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United States v. Mayberry

United States Court of Appeals, Tenth Circuit

June 6, 2014

UNITED STATES OF AMERICA, Plaintiff - Appellee,

(E. D. Okla.) (D.C. No. 6:12-CR-00045-JHP-1).

Before KELLY, MURPHY, and HARTZ, Circuit Judges.


Harris L Hartz, Circuit Judge.

Defendant Michael Mayberry challenges his sentencing enhancement under USSG § 2K2.1(b)(6)(B) for pointing a firearm at a vehicle. He argues that the enhancement was improper because he acted in self-defense. We affirm his sentence because the district court did not clearly err when it found that he did not act in self-defense.


Defendant was convicted by a jury in the United States District Court for the Eastern District of Oklahoma on one count of being a felon in possession of a firearm. See 18 U.S.C. § 922(g)(1). The presentence investigation report (PSR) calculated that his base offense level was 20 and that he should receive a four-level increase under USSG § K2.1(b)(6)(B) for using his firearm to shoot at a vehicle. The PSR also calculated his criminal-history category as III, resulting in a guideline sentencing range of 63 to 78 months' imprisonment. Defendant's single objection to the PSR was that he should not receive the four-level enhancement because he acted in self-defense. The PSR rejected the objection because (1) "The defendant's argument that he possessed the firearm in self-defense did not give rise to a jury instruction for self-defense during trial, " and (2) "there were no casings, bullet holes or other evidence located in the area of the shooting that indicates the defendant was shot at first." R, Vol. 3 at 15.

Two witnesses at trial had observed the shooting incident. The first to testify was Joe Pierce, who was outside washing his car when he saw Defendant walking west down the sidewalk of Elizabeth Avenue in Muskogee. As Defendant approached the intersection of Elizabeth and 30th Street, Mr. Pierce saw a car slowly moving south on 30th Street toward the intersection. Although Mr. Pierce thought at first that it might hit Defendant as he crossed the intersection, it safely passed him. After the car was "a little ways from [Defendant], " Mr. Pierce heard someone in the car say, "[T]here he go right there, " followed by gunfire. Id., Vol. 2 at 70 (internal quotation marks omitted). When he heard the gunfire he looked at Defendant and saw "him come out with a gun from behind his back and turn shooting at the car and I heard the car shooting at him." Id. at 71. He estimated that the car was 30 to 40 feet past Defendant when he saw Defendant shooting. Defendant was "crouched down a little bit right there in the middle of the street" and shooting behind his back. Id. at 72. As the car drove past Defendant it initially kept its slow pace, but it sped up when it got further away. Mr. Pierce heard at least six shots and testified that "I guess [Defendant] kept shooting until the vehicle was out of sight and then after that he headed out through some houses." Id. at 73. When asked whether he knew whether Defendant or someone in the vehicle shot first, he said, "That's what I—I don't know who shot first, " id. at 75; and when asked whether he had "hear[d] shooting before this individual pulled the gun out of the back of their pants there, " he replied, "I—I'm not sure. I think I heard gunfire—I don't know if he was retaliating or firing." Id. When questioned about his grand-jury testimony that Defendant had retaliated, he replied:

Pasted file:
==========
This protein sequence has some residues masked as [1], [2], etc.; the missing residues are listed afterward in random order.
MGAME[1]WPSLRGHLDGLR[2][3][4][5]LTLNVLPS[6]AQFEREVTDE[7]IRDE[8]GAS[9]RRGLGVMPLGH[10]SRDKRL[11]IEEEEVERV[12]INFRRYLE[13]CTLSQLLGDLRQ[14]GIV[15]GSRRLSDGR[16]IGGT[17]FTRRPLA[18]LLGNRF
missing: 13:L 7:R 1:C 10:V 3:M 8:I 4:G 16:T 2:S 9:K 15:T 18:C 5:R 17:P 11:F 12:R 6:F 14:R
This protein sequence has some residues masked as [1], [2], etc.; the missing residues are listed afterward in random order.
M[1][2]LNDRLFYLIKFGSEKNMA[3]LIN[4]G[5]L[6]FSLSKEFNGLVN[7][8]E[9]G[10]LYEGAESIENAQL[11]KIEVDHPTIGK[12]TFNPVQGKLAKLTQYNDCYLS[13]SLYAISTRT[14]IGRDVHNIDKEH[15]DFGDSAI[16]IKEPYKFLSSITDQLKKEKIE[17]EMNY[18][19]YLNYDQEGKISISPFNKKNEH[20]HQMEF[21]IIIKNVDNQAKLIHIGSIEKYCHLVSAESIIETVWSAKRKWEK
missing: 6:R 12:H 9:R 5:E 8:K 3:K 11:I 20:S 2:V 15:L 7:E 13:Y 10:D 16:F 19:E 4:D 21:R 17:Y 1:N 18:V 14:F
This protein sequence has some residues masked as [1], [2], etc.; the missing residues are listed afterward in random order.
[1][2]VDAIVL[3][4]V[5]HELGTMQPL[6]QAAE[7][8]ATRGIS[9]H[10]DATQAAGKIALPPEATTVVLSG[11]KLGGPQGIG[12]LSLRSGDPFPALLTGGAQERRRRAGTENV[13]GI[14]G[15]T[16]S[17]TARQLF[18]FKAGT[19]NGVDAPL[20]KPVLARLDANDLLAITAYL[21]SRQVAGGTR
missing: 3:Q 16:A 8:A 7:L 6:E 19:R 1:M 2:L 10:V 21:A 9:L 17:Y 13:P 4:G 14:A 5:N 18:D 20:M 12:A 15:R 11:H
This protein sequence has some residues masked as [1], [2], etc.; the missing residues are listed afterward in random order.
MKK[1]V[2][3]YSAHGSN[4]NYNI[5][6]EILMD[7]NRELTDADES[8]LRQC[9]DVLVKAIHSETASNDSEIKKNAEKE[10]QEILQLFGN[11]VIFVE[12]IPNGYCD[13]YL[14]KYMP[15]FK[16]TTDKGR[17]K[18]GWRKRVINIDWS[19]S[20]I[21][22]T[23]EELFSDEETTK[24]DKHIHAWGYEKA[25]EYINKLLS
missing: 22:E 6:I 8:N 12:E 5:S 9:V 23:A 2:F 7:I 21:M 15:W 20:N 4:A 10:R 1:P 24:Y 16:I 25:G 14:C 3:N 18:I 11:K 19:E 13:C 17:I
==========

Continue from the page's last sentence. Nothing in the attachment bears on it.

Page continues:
Yeah, like I said, I don't know who fired first, but like I said, it could have been him retaliating or it could have been them. I don't know who fired first. All I know is I heard the gunshots.

Id. at 81.

The other witness was Willie Hopkins, a plumber who was working nearby. After hearing gun shots, he "[saw] a young man run out in the street and then . . . heard three more shots." Id. at 102. Defendant was the only one he saw shooting. When asked for more detail, he testified that Defendant "ran in the middle of 30th Street and turned around and started shooting." Id. at 103. After the shooting incident, Defendant ran away. Shortly thereafter, he came to the house where Mr. Hopkins was working and said, "They are shooting at me, " to which Mr. Hopkins replied, "Man, you was the only one I seen shooting." Id. at 102 (internal quotation marks omitted).

To support its account of the shooting, the government introduced shell-casing evidence at trial. A police officer explained that he had found three .40 caliber shell casings in the general area of the intersection where witnesses had observed the shooting. The shell casings were spread out over about 30 or 40 feet in the intersection or just north of it. Two were Winchester casings and one was a Federal casing. The officer looked for casings for a block south of the intersection but found none. Defendant's gun, which was recovered from a house in the neighborhood, was a .40 caliber Smith & Wesson pistol; its magazine included rounds from different manufacturers.

At sentencing, the district court said:

Based on the evidence and testimony presented at jury trial, the Court finds by a preponderance of the evidence that a claim of self defense and [1]defendant's discharge of a firearm is not supported by the facts in this case. Therefore, the Court finds that the defendant appropriately received a four level enhancement for possession of a firearm in connection with another felony offense pursuant to Section 2K2.1(b)(6). The defendant's objection is overruled.

Id. at 22–23. Defendant renewed his objection that the four-level enhancement "was not procedurally sound or substantively sound by virtue of the lack of facts and the lack of recognition of the self defense argument that we've made." Id. at 26. The court sentenced Defendant ...

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